Creutzfeldt Jakob disease

The Creutzfeldt–Jakob disease - A rare, progressive degenerative disease of the brain. Creutzfeldt–Jakob disease (CJD) is thought to be caused by infection with a prion (a type of infectious protein). A similar agent causes scrapie in sheep and bovine spongiform encephalopathy (BSE) in cattle.

One form of CJD largely affects middleaged or elderly people, and appears to have no obvious cause. A second form occurs in younger people. and this is associated with contamination during brain surgery or transplants from infected people, or with treatment using infected human growth hormone or gonadotrophins.

A third form, new variant (nv) CJD, was first identified in 1995 and affects people in their teens and 20s. It is thought to be acquired by eating beef infected with BSE. This form causes pathological changes in the brain that are similar to the changes found in cattle suffering from BSE.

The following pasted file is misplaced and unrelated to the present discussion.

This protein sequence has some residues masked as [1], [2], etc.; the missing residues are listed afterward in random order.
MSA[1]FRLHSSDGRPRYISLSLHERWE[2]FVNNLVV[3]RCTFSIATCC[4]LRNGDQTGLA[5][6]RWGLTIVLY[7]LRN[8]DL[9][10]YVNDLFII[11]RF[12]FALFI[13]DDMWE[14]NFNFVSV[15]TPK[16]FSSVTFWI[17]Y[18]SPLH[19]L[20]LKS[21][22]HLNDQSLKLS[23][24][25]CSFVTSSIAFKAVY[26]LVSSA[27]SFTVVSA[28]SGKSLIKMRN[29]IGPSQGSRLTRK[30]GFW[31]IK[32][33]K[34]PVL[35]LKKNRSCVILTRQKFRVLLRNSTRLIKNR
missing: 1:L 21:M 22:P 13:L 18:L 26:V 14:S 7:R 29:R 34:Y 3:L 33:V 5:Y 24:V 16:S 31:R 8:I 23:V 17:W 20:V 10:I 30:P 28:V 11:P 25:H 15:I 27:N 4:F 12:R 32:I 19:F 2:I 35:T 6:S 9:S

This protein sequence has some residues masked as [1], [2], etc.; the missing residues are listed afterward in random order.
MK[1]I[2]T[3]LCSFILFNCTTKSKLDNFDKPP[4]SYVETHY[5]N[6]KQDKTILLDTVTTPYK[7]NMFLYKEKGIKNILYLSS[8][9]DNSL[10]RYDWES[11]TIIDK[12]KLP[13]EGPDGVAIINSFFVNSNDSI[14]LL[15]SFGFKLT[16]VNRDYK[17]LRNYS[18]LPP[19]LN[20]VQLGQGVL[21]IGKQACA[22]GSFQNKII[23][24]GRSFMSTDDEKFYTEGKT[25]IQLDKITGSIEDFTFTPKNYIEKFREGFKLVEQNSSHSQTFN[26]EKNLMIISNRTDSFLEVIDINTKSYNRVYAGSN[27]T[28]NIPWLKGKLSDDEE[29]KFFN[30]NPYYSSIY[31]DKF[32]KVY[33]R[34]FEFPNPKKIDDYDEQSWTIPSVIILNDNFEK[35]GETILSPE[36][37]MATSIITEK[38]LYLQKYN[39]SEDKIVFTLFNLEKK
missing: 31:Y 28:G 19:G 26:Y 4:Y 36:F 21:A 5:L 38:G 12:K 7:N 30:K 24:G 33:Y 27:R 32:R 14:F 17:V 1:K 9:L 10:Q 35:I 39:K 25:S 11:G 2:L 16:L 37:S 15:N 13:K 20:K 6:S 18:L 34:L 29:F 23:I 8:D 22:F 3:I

Symptoms are broadly similar for all forms of the disease. Slowly progressive dementia (deterioration in brain function) and myoclonus (sudden muscular contractions) occur; coordination diminishes; the intellect and personality deteriorate; and blindness may develop. As the disease progresses, speech is lost and the body becomes rigid.

There is no treatment, and death usually occurs within two to three years.


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